Monday, September 15, 2014

Notes on The Wounded Brick by Sue-Alice Okukubo and Eduard Zorzenoni, Austria/Germany: 2013




For Nitesh Rohit


When I saw this film, one of my first thoughts which came into my mind was a memory in a series of dreams I had long time ago after the impact my favorite film by Yasujiro Ozu, Bakushu had on me. These were dreams about buildings and rooms where I felt safe with strange connections between private rooms and public rooms where I was connected with people. Another thought was a memory when I wrote about Ozu´s last film Samma no aji and my desparate try to find an order in my chaotic admiration for this film. I made a simple list of all the rooms; living rooms, bars, restaurants or offices where the film takes place. That revealed for me that except his famous establishing shots and very few open air scenes, almost each scene of the film could be identified with a certain room, some of his rooms/scenes appeared like Leitmotivs and most of the rooms were connected with a certain emotion of the characters. I think it was the first time I felt that films can be built like imagined buildings. Even though I can´t say I am an expert for architecture, I felt comfortable with talking about an “architecture of a film”.

The Wounded Brick is on the surface a documentary on architecture and urban planning. Several interviews with architects and a social scientist from Berlin appear but also interviews with Italians who lost their home during the earthquake in 2009. Now they live in provisional domiciles. Some of them return to their damaged homes in an old Italian town. It is clear that they do not just miss their property but a whole social life which was connected with these houses. More and more the film turns into a kaleidoscope of interesting thoughts and ideas how architecture can be used for the life quality of the people and fragments of stories from people who have lived in their own houses. How especially the victims are telling about their now destroyed or at least heavily damaged homes, these rooms become rooms of life time, connected with memories. If Proust defines human memories as “beings of time”, the film by Sue-Alice Okukubo and Eduard Zorzenoni define them as “rooms of time”.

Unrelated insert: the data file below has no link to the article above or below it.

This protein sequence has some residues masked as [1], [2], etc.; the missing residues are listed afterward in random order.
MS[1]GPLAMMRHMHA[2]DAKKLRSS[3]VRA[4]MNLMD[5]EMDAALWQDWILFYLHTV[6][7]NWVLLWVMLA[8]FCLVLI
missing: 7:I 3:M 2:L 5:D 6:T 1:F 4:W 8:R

The interviews with the architects and the German social scientist are filmed in static shots. At the second viewing of this film I discovered a subtle but strange relationship between these people and the rooms they are living in, if private rooms or their offices. One of them, an old Austrian architect sits on a very huge couch and he talks mostly on projects he once worked on. Another architects appears in his living room which is flooded by light through big windows. He is framed between two mighty statues. As the Austrian architect seems a bit lost on his big couch, even fragile, this other man seems bold in this room he probably designed himself. The German social scientist who tells about the history of urban planning in the parts of former separated Berlin is framed by book shelves, a lot of paper work and even a printer is visible. He who himself is a living archive of the social history of urban planning is in a strange harmony with the room and the things which surround him. One Italian architect appears on the street. All of them are full of knowledge but also of ideas and visions how to make architecture more human and not only in the interests of politic and capitalism.